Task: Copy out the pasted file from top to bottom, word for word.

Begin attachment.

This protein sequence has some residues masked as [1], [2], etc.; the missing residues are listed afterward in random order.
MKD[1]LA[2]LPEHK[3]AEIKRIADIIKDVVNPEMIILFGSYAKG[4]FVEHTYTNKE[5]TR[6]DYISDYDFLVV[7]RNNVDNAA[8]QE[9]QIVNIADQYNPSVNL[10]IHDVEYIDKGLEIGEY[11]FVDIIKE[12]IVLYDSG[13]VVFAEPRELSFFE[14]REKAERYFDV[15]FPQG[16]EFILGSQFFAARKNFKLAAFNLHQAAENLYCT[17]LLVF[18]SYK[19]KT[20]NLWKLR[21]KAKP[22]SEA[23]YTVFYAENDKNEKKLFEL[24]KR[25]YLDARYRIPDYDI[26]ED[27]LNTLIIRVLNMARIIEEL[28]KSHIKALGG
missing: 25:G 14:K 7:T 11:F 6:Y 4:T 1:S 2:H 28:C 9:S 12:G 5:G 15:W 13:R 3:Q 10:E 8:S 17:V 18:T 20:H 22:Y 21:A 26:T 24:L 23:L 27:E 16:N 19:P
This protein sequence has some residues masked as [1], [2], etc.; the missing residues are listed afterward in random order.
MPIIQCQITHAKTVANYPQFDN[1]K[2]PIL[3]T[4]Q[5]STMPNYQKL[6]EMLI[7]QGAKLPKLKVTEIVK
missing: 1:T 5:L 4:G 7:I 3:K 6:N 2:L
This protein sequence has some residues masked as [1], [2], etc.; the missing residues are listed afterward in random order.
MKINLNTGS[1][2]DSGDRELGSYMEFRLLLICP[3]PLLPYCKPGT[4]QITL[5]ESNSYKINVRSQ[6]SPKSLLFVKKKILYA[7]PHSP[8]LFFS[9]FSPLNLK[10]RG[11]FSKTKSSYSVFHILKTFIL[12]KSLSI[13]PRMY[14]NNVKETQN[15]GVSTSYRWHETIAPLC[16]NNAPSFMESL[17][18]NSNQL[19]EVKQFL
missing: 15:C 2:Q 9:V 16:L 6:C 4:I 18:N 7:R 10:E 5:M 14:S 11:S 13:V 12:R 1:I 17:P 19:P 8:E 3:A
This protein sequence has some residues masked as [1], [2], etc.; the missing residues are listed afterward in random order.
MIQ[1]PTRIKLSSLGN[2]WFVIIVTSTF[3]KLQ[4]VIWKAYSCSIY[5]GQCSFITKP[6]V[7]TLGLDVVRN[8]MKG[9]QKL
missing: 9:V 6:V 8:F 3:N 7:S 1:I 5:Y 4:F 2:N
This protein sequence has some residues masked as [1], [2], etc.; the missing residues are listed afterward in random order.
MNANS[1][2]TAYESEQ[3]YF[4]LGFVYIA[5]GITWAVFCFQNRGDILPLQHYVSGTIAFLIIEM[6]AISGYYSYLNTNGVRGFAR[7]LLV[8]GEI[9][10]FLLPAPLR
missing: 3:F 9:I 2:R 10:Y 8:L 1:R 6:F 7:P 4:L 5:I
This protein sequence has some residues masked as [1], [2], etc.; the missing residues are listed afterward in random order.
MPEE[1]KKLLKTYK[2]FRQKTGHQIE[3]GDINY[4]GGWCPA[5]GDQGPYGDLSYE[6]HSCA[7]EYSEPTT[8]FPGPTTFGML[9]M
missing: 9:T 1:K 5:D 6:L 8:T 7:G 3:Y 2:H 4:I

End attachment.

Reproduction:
This protein sequence has some residues masked as [1], [2], etc.; the missing residues are listed afterward in random order.
MKD[1]LA[2]LPEHK[3]AEIKRIADIIKDVVNPEMIILFGSYAKG[4]FVEHTYTNKE[5]TR[6]DYISDYDFLVV[7]RNNVDNAA[8]QE[9]QIVNIADQYNPSVNL[10]IHDVEYIDKGLEIGEY[11]FVDIIKE[12]IVLYDSG[13]VVFAEPRELSFFE[14]REKAERYFDV[15]FPQG[16]EFILGSQFFAARKNFKLAAFNLHQAAENLYCT[17]LLVF[18]SYK[19]KT[20]NLWKLR[21]KAKP[22]SEA[23]YTVFYAENDKNEKKLFEL[24]KR[25]YLDARYRIPDYDI[26]ED[27]LNTLIIRVLNMARIIEEL[28]KSHIKALGG
missing: 25:G 14:K 7:T 11:F 6:Y 4:T 1:S 2:H 28:C 9:S 12:G 5:G 15:W 13:R 3:Q 10:E 8:S 17:V 18:T 20:H 22:Y 21:A 26:T 24:L 23:L 27:E 16:N 19:P
This protein sequence has some residues masked as [1], [2], etc.; the missing residues are listed afterward in random order.
MPIIQCQITHAKTVANYPQFDN[1]K[2]PIL[3]T[4]Q[5]STMPNYQKL[6]EMLI[7]QGAKLPKLKVTEIVK
missing: 1:T 5:L 4:G 7:I 3:K 6:N 2:L
This protein sequence has some residues masked as [1], [2], etc.; the missing residues are listed afterward in random order.
MKINLNTGS[1][2]DSGDRELGSYMEFRLLLICP[3]PLLPYCKPGT[4]QITL[5]ESNSYKINVRSQ[6]SPKSLLFVKKKILYA[7]PHSP[8]LFFS[9]FSPLNLK[10]RG[11]FSKTKSSYSVFHILKTFIL[12]KSLSI[13]PRMY[14]NNVKETQN[15]GVSTSYRWHETIAPLC[16]NNAPSFMESL[17][18]NSNQL[19]EVKQFL
missing: 15:C 2:Q 9:V 16:L 6:C 4:I 18:N 7:R 10:E 5:M 14:S 11:S 13:V 12:R 1:I 17:P 19:P 8:E 3:A
This protein sequence has some residues masked as [1], [2], etc.; the missing residues are listed afterward in random order.
MIQ[1]PTRIKLSSLGN[2]WFVIIVTSTF[3]KLQ[4]VIWKAYSCSIY[5]GQCSFITKP[6]V[7]TLGLDVVRN[8]MKG[9]QKL
missing: 9:V 6:V 8:F 3:N 7:S 1:I 5:Y 4:F 2:N
This protein sequence has some residues masked as [1], [2], etc.; the missing residues are listed afterward in random order.
MNANS[1][2]TAYESEQ[3]YF[4]LGFVYIA[5]GITWAVFCFQNRGDILPLQHYVSGTIAFLIIEM[6]AISGYYSYLNTNGVRGFAR[7]LLV[8]GEI[9][10]FLLPAPLR
missing: 3:F 9:I 2:R 10:Y 8:L 1:R 6:F 7:P 4:L 5:I
This protein sequence has some residues masked as [1], [2], etc.; the missing residues are listed afterward in random order.
MPEE[1]KKLLKTYK[2]FRQKTGHQIE[3]GDINY[4]GGWCPA[5]GDQGPYGDLSYE[6]HSCA[7]EYSEPTT[8]FPGPTTFGML[9]M
missing: 9:T 1:K 5:D 6:L 8:T 7:G 3:Y 2:H 4:I